If you have a contractor working for you, then both you and the contractor will have duties under health and safety law. This also applies when a contractor employs subcontractors.
When employing contractors you should:
- select a suitable subcontractor – ensure they have sufficient skills and knowledge to do the job safely and without risks to health and safety
- assess the risks of the work – the level of risk will depend on the nature of the job. Whatever the risk, you will need to consider the health and safety implications
- do a risk assessment – you and the contractor should be aware of its findings. You should already have a risk assessment for the work activities of your own business. The contractor must assess the risks for the contracted work and then both of you must get together to consider any risks from each other’s work that could affect the health and safety of the workforce or anyone else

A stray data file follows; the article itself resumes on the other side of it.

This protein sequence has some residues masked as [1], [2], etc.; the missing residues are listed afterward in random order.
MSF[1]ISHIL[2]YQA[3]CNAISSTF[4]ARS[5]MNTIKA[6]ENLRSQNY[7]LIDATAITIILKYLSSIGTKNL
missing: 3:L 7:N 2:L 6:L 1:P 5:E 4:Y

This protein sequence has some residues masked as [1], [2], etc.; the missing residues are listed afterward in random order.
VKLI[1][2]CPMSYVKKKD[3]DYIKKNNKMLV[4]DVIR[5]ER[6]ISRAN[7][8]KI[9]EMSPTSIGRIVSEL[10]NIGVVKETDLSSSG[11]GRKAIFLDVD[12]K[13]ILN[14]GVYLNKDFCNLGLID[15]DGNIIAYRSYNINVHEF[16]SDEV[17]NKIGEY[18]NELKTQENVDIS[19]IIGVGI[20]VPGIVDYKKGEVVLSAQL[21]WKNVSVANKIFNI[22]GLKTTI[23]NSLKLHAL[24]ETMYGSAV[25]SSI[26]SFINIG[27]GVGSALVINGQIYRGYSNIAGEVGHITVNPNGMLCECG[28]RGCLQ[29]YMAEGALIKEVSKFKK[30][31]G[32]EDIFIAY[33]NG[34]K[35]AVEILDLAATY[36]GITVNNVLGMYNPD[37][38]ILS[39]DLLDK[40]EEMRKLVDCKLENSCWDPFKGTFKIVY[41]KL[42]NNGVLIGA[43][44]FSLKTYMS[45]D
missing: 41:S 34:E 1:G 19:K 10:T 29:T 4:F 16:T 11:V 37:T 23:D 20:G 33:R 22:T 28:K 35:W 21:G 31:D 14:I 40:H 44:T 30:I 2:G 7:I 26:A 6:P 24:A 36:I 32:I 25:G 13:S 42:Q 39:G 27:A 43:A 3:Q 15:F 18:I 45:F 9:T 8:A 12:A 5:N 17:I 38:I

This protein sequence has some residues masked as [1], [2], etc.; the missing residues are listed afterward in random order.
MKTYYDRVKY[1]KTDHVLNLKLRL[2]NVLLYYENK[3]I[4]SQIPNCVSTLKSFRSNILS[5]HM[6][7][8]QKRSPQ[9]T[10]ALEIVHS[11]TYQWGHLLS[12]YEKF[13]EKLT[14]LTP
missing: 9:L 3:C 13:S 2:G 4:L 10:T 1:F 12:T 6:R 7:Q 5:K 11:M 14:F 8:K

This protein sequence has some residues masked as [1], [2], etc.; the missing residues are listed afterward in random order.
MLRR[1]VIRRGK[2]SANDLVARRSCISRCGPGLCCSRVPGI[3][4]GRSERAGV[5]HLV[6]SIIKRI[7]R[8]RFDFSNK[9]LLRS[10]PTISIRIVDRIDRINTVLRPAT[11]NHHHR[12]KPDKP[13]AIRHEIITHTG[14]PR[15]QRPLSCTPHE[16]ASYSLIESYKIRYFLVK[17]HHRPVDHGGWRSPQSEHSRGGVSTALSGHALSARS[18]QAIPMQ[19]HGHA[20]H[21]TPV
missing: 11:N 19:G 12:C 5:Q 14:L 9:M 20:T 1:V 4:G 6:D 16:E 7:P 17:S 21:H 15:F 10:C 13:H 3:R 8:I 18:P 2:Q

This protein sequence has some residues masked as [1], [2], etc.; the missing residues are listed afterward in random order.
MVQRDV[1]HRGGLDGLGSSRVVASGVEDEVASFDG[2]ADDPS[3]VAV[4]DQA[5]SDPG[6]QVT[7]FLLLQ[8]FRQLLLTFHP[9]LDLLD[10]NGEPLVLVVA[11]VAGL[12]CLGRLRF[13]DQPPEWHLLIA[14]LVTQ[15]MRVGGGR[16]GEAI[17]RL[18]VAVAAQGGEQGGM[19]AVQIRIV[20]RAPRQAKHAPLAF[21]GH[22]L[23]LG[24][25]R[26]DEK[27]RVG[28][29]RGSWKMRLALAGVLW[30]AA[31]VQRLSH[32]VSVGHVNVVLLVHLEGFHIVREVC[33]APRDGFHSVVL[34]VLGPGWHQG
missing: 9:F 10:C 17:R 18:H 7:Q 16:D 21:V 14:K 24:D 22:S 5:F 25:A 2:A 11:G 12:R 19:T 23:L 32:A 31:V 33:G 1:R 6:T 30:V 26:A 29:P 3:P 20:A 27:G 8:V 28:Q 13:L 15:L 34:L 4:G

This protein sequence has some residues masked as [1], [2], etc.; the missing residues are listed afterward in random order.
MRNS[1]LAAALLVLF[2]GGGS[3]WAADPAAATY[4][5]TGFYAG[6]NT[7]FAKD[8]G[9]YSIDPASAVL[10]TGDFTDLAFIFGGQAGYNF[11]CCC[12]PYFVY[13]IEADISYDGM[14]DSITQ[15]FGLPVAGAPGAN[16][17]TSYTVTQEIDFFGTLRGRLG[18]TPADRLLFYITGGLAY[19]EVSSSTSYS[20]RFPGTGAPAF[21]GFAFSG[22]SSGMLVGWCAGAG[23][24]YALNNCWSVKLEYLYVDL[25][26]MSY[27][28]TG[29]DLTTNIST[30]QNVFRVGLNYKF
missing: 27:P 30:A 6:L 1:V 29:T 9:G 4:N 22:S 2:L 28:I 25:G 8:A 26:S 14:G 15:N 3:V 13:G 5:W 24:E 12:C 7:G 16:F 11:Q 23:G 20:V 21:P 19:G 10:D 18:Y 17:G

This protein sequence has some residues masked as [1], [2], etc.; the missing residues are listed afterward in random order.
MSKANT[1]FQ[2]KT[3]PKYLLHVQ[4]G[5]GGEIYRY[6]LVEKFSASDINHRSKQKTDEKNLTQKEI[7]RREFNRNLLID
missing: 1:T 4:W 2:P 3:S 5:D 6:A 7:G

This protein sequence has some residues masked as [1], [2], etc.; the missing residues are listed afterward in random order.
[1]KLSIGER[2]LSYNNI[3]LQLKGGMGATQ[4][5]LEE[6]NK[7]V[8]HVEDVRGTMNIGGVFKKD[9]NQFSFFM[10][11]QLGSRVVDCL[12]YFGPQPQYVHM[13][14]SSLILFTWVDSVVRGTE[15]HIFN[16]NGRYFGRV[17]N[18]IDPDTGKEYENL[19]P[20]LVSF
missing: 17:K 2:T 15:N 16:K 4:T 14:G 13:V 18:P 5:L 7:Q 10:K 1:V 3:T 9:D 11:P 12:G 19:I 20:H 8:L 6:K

- provide information, instruction and training to your employees. You should also provide any information to contractors on the risks from your activities and the controls you have in place. It may also be beneficial to consider, with the contractor, what instruction and training contractors will need
- set up liaison arrangements for co-operation and co-ordination with all those responsible to ensure the health and safety of everyone in the workplace
- decide what you need to do to manage and supervise the work of contractors and agree the nature of the controls before work starts
Contracting construction work
If you are contracting construction work you have duties as a client under the Construction Design and Management Regulations 2015 (CDM).
A client is anyone who has construction work carried out for them.